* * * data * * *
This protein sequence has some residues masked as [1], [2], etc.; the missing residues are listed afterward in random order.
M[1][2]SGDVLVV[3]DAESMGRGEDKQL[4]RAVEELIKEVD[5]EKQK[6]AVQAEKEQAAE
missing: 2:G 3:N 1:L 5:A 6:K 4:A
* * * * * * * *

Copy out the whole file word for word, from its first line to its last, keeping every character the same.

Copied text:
This protein sequence has some residues masked as [1], [2], etc.; the missing residues are listed afterward in random order.
M[1][2]SGDVLVV[3]DAESMGRGEDKQL[4]RAVEELIKEVD[5]EKQK[6]AVQAEKEQAAE
missing: 2:G 3:N 1:L 5:A 6:K 4:A